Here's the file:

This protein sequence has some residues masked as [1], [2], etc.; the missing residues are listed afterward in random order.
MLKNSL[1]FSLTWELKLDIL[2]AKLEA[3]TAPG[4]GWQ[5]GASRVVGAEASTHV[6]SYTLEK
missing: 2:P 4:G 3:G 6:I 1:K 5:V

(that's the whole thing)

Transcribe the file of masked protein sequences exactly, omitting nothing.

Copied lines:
This protein sequence has some residues masked as [1], [2], etc.; the missing residues are listed afterward in random order.
MLKNSL[1]FSLTWELKLDIL[2]AKLEA[3]TAPG[4]GWQ[5]GASRVVGAEASTHV[6]SYTLEK
missing: 2:P 4:G 3:G 6:I 1:K 5:V